Arizona Republic from Phoenix, Arizona on April 5, 1969 · Page 57
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Arizona Republic from Phoenix, Arizona · Page 57

Phoenix, Arizona
Issue Date:
Saturday, April 5, 1969
Page 57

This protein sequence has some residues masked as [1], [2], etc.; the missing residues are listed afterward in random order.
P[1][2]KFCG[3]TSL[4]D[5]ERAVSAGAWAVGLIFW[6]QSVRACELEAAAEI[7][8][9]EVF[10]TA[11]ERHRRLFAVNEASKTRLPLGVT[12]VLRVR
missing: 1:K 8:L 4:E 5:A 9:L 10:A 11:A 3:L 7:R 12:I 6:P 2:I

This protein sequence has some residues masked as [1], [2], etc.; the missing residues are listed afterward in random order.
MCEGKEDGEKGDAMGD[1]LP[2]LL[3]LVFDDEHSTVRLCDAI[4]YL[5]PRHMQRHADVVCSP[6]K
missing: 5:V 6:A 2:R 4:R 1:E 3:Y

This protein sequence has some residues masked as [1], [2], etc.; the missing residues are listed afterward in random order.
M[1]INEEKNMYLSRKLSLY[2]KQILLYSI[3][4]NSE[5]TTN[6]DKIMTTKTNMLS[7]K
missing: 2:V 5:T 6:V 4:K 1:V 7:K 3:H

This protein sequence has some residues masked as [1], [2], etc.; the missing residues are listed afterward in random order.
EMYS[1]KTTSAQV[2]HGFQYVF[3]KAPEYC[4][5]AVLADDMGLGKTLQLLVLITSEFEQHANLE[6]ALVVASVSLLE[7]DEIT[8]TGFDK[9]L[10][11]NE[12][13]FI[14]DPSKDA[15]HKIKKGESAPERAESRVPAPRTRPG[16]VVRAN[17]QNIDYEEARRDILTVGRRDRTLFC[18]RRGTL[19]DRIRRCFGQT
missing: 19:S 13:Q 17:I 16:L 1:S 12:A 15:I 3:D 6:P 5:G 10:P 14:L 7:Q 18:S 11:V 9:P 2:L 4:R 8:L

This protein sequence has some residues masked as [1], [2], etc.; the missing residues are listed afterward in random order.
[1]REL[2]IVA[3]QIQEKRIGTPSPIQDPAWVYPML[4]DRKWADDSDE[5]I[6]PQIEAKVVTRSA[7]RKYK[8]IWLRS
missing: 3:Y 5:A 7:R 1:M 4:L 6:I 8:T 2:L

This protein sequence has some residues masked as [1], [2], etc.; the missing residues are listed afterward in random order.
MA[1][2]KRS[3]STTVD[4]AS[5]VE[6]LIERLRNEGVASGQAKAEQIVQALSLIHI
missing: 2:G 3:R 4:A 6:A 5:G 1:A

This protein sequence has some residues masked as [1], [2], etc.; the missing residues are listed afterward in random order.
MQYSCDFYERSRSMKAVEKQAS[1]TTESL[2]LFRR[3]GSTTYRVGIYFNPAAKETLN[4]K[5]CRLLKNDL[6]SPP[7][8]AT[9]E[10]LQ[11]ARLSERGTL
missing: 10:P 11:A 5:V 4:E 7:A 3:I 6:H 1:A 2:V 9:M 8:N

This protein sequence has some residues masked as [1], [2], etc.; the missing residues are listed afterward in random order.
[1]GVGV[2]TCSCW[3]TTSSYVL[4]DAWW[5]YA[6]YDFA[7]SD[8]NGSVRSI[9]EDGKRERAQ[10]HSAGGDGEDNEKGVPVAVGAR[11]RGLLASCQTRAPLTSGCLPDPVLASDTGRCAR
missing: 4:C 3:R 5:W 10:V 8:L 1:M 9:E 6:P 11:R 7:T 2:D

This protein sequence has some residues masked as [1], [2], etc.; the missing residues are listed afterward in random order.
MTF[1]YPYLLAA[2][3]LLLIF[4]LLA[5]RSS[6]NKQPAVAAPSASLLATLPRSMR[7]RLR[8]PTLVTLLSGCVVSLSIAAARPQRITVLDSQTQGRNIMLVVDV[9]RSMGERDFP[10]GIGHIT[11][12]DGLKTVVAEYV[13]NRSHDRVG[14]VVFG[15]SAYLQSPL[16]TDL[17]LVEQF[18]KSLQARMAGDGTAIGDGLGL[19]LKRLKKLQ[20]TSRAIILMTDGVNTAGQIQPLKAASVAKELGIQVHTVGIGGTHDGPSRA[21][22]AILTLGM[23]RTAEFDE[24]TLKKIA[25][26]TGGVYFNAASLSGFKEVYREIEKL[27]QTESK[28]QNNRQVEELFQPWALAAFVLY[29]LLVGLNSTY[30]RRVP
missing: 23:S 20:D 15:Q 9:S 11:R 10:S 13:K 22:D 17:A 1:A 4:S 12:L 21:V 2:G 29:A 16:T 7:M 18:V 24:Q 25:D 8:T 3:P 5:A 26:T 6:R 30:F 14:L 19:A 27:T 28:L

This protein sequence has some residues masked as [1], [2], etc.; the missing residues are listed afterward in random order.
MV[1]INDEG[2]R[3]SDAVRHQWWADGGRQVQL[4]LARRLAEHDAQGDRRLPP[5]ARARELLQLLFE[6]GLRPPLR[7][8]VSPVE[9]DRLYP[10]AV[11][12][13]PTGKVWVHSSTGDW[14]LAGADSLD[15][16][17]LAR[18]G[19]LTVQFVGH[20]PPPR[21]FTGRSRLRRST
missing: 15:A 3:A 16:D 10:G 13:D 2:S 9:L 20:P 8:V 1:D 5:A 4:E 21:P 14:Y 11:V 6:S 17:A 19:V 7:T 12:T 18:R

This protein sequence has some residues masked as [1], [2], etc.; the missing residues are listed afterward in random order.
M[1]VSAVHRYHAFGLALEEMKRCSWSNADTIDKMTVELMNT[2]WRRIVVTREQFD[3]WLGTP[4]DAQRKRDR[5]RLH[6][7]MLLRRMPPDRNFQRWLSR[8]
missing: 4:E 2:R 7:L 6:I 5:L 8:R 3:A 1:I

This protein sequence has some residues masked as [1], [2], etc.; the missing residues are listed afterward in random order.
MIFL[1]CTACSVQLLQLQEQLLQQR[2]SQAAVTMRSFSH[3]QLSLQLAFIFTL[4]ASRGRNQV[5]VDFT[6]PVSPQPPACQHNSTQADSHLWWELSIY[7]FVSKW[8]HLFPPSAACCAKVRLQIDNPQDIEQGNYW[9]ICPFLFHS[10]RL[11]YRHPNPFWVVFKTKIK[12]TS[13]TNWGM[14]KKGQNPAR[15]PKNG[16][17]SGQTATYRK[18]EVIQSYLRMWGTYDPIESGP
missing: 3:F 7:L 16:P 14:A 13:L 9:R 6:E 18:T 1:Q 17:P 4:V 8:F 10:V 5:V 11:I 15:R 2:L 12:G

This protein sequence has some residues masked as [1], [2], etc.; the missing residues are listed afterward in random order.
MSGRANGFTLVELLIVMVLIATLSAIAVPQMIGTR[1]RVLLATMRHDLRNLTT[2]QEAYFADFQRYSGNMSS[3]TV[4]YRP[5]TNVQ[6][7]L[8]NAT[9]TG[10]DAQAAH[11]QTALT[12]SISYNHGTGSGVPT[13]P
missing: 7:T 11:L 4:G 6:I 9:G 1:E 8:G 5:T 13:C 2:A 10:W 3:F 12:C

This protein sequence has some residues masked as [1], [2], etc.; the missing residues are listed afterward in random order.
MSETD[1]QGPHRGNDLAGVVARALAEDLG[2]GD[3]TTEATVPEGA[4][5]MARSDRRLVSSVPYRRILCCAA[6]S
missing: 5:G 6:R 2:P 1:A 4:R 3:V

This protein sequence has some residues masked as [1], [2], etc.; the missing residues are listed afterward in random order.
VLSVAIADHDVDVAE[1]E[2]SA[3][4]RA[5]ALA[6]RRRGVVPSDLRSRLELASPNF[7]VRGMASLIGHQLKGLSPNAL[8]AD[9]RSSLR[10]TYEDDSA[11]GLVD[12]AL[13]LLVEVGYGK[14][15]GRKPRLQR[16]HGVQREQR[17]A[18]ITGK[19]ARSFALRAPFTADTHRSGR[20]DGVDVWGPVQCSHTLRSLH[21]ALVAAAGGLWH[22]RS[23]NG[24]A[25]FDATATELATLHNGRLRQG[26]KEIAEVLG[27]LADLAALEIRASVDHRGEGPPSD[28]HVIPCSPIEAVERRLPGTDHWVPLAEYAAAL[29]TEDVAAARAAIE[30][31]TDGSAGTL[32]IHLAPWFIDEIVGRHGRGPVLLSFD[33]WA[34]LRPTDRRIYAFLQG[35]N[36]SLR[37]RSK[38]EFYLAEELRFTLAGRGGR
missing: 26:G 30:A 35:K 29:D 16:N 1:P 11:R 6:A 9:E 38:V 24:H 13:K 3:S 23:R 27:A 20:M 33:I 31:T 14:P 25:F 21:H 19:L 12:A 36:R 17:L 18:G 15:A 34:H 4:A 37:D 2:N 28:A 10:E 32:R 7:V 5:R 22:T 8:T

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t '. Housekeeper on $500,000 budget By BARBARA SHUMWAY Changing sheets, mopping floors, cleaning rooms, doing dishes — that's all woman's work. It goes right along with the flag and apple pie bit. Until it's magnified into a $500,000 a year operation with 135 employes who mop the floors, change the sheets and all that. Then it becomes a fulltime career that's attracting more men every year. "People kid you a lot," grinned A. J. Etter, who took on the job as director of housekeeping at Good Samaritan Hospital eight months ago. But it's all in fun. This male housekeeper is a former sheriff of Camp Verde, where he owns a 173-acre-ranch, and has a wife, three boys and four horses here in Phoenix. A fourth son is serving in Vietnam. Etter, 45, is one of four male members in the Valley of the Sun Chapter of the National Executive Housekeepers Association, which includes about 40 women. The association will sponsor an exhibit and reception from 7 to 10 p.m. April 14 at the Scottsdale Civic Center, 2311 N. 76th St. It's free and open to the public. Etter, a native of Phoenix, came to Good Samaritan six years ago to work in the hospital's security division. He had been promoted as high as he could go, he said, "and there was no challenge left." The challenge, he said, is the reason he took his new position. "The director of housekeeping is a politician, a father .. confessor," he said. He is responsible for training em- ployes and works mainly with unskilled labor. "It takes us roughly three weeks to train an employe," he said. "Just anybody can't do the job." All that training just to push a mop? Not exactly. Hospital rooms have to be germ free and immaculate. Culture counts are taken periodically to make sure the job is done right. "Surgery is done every day two or three times," he said. And he talked about static electricity control, special waxes, sterile techniques. Every otic* a poet Children linguistic geniuses Housekeeping director A. 7. Elter checks with hospital nurses "It's a constant checking, more than anything else," he added. Housewives can buy a can of cleanser at a time—Etter buys it in 15- to 20-case lots. Wax comes in 55-gallon drums, mops are bought three or four dozen at a time. It's a task different from running a three-bedroom house. "Until recently," said Etter, "there was no educational background for this job." He now is in his second semester at Arizona State University in a 2-year course for certification as an executive housekeeper. The course load includes human relations, philosophy, communications, interior decorating, floor care and maintenance, social science, economics. You'd think the last thing Etter would want to see when he got home was a floor. "The three boys and Arlene and I, she's purchasing agent at Phoenix General Hospital, split up the work at home. I do most of the waxing and floor care." White dinner jackets and frilly party dresses were the order of the evening during the recent eighth grade Junior Assembly graduation dance. Youngsters at the dance included Toddy Fannin, left, Doug Griffin, Mark Kunde and Sandra Laney. The invitational classes are held at 5611 N. 16th St. beginning each fall shortly after school opens. Party manners are as much a part of the curriculum as the latest dance steps. And would you believe it? These kids can waltz. Republic Photo by Walt Johnson 'Round the Valley Trombone arm without music By MAGGIE WILSON 1". . . so he's an ophthalmologist ... so wouldn't you think he could give me a jazzier diagnosis than 'trombone arm'? ... But that's what I've got. Means I keep sliding my arms out farther to make the print come into focus." That was Channel 5's Tom Sherlock explaining his new glasses and an affliction of the vision sometimes known as acute myopia. Yes, Virginia, there is a whole other world out there. Mrs. A. L. Horowitz of Trumbull, Conn., belongs to it. She was here as a winter visitor once several years ago and bought some clothes at the Kiva shop on Fifth Avenue in Scottsdale. This winter, she wanted some new ones. So she just Heart better in big family The bigger and happier a family is the heartier the outlook for all its members— especially where heart health is concerned. That is the major conclusion of a report in the April, 1969, Medical Group News, a periodical sent to America's 37,000 medical group practioners. Based on a study of 2,044 high school students from farm families in the Salinas Valley community of King City, Calif., the study found that the more children there are in a cohesive family, the less risk they run of contracting coronary artery disease after age 40. The Southern Monterey County Medical group study indicates that risk factors previously associated with coronary heart disease in older persons—such as obesity, heavy smoking, high uric acid and cholesterol levels—seem to drop as family size increases. climbed aboard a plane, flew across the breadth of this great nation, landed at Sky Harbor and headed for Kiva's, where she spent a happy day selecting silk- screened jobbies in woolens and cottons. And then flew home again. * * * Twenty-five years ago at North Phoenix High School they were known as Leslie Gibson, Carolyn Melczer and Barbara Griswold. Now they are, respectively, Mmes. George Taylor, Ralph Diamond and George Phil Fagan. And they are trying to locate all their other classmates from the 1944 graduating group to invite to a reunion June 6 and 7. Tpm Stapley (who was always known as Tom Stapley) is general chairman of the whole shebang. That's liable to be one big hullaballoo in purples and blue before the last "say" has been said over in Scottsdale anent the picture called "Besade Amor." The Scottsdale Fine Arts Commission recommended it for hanging in the new Civic Center building; the city councilmen rejected it. The city fathers thought it was a picture of the inner workings of a female human's anatomy and that it was designed to "jar, shock and jolt." The artist, Rip Woods, took irate exception to that and said, "For goodness sake! If that had been a picture of the insides of a woman, believe me, I would have done a flawless job of illustrating." He said his purple-and-blue painting is simply a statement that all men (or women) are the same, once you tear away the facades. "I take this rejection not as a knock to my conceptual or technical artistry, but as a rap to my integrity and what I believe in. And I consider that a threat and a challenge. "I'm not trying to fight city hall," he said, "I'm just trying to justify my position. If the city fathers don't want to 'live with' my work, that's their business and fine with me. But to infer I've put shocking obscenities. .." Well, eye of the beholder and all of that. Meanwhile, the arty crowd around the valley is wondering if this rejection won't bring more commissions, fame and fortune to Rip Woods. You know, a la Peter Hurd when LBJ commissioned him to do a portrait and then called it "the ugliest thing I've ever seen." Some of the more waggish of the bunch are telegraphing Rip to "Send 100 elk heads to Scottsdale Civic Center immediately." (Because one city employe, don'cha know, refused — until April Fool's Day — to take down his own contribution to the wall hangings: A huge elk head.. .and a fine example of the art of taxidermy.) Want a thoughty one to conjure on this Holy Saturday morning? It's the rule to live by from a Methodist minister's son who is big in business here locally. As a boy, his mentor counseled him to "Be big enough to be big enough to be big." For him, it kinda said it all, once he was big enough to figure it out. SHOP AT 1107 E. Cam el back FOR The Valley's Finest Selection of Caitral Furniturt Leisure Outdoor Furniturt ftwcltlUI in P*tt» 0 C*tu*l Mraiiur* 1017 i. 244-4011 UPTOWN PLAZA SPECIALIZING IN • Half Sizes 12>/ 2 to 32 Vz • Large Sizes 38 to 52 • Tall Siies 8 to 42 A. for the TALL GAL Cotton Checks In 19.98 Perfect for Easter, or wherever your busy life takes you! 2-pc. cotton and acetate washes like a dream (handwashable) is crease- resistant and has an elaiticized skirt band for easy wear. Brown cr blue check. Sizes 12 to 40. I. f nglish Garden Print A gay ramble of hedgerow flowers on wonderful 100% Dacron, no ironing neededi quick drying and wrinkle resistant, An Easter joy in blue or lime/white. Sizes !4'/2 to 24'/2. C. For the Easter Parade by Herbert Levy A "status maker" carefully detailed by a master hand. A two-piece costume destined to show up beautifully at important gatherings. Jacket fully lined. Navy blue Dacron and cotton, dotted with white. Sizes !4'/» to 26Vj and 38 to 48. 45.98 By DOROTHY RICH Washington Post Service At preschool education conferences the name "Kornel Chukovsky" is mentioned with awe. Although he is unknown to most parents and teachers in this country today Chukovsky was the dean of Russian children's authors, virtually a national hero. Educators here don't refer to him for his stories, however. They speak of his classic book (first published in 1925) entitled "From Tow to Five." This delightful book describes that great miracle of self- education, children's acquisition and use of language. What a shame that this book is available only in hardback (University of California Press) because here is a rare work on children. Chukovsky, who died not long ago, was a poet rather than a pedant. He recorded children's words like any proud parent. He defended a child's inherent poetic nature. He was a loving yet analytic observer of a child's growing into language. Young children are poets, wrote Chukovsky. At twoj they are linguistic geniuses. From a chaos of every sort of word and sentence children classify, systematize, and organize. If children didn't have this amazing talent, said Chu- kovsky, they'd lose their minds by age 5. Language creativeness fades. By about 6 and by 8, said Chukovsky, children are very much on their way to the pallid, everyday language of most adults. This needn't be if parents knew how to encourage the child's intense interest in language. There is a saying that if children were taught to talk the way they're taught to read, they probably wouldn't learn. Unfortunately children learn to talk on their own and during the 2 to 5 period, they really explore with language. Chukovsky cited many examples: "Mommy, turn off the sun." "What is a knife— the fork's husband?" "How can a cloud walk when it has no legs?" Children are intoxicated with words. Tliey play with them. They tend to use them in rhymed pairs: "Over there on the stair." They use rhyme to ease the hard job of pronouncing two different words in a row: "Night night" rather than "good night." Chukovsky was defender of nonsense rhymes and fairy tales for children. His defense was particularly appropriate for Russia in the pragmatic 1920s. But it's still valid in America in the 1960s, when realism has often been thought more beneficial for little children than fantasy. "Fantasy," wrote Chu- kovsky, "Is the most valuable attribute of the human mind and it should be dili- gently nurtured from earliest childhood as one nurtures musical sensitivity. "I, at least do not know a single child who has for a single moment been led into confusion by nonsense verse. On the contrary it is a favorite mental game by which children of this age detect absurdities and see them in relation to reality." Cows jumping over the moon are useful to children, Chukovsky argued, because they help a child verify his newly acquired knowledge about the way things really work. This playinf with words in topsy-turvy rhymes also helps children develop a sense of humor. Chukovsky issued his own manifesto for writing for children, worth thinking about when you're picking material to read to your very young. —Look for writing that suggests lots of pictures. —Look for lots of rhyme ;ind in a way that the rhyming words carry the burden of the meaning. Chukovsky suggested covering all but the rhyming words to see whether the content comes through. —Look for rhythm in the writing that encourages listeners to clap, sing, "and dance along with the reading. A young poet is full of animal spirits. —Check to be sure the content reaches the child and brings him to within reach of adult understanding. THE ARIZONA REPUBLIC WOMEN'S Saturday, April 5, 1969 Page 35 Open Daily to 5:30. Thuriday 'til 9 t $033 N. Central at Camelback Ph. 264-9885 t Charge t Budget t VNB Master Charge • BankAmericard • Layaway Crazy Horse ribs it long IT PllClS WAY-AY-AY DOWN... BELTED, RIB KNIT CARDIGAN OF DURCNE COTTON KNIT. WEAR IT OVER SHORTS OR PANTS, OR WITH A SWINGING SKIRT,.. IT'S A GREAT KNIT FOR SPRING WEATHERl IN WHITE OR RED, SIZES S-M-L, 17.00. YOUNG ARIZONA JUNIOR SPORTSWEAR 9HOPf»AMKeCNTI(AU9:90A,M.*f P.M..,MONDAY, THURSDAY, FRIDAY »;JQ A.M,-f)0» k»,M, •COTT6DAUE |;)0 A,M,»| P,M,.,MONDAY AND THURSDAY 8:30 A.M.- 9:00, PHONEI79»||t! .\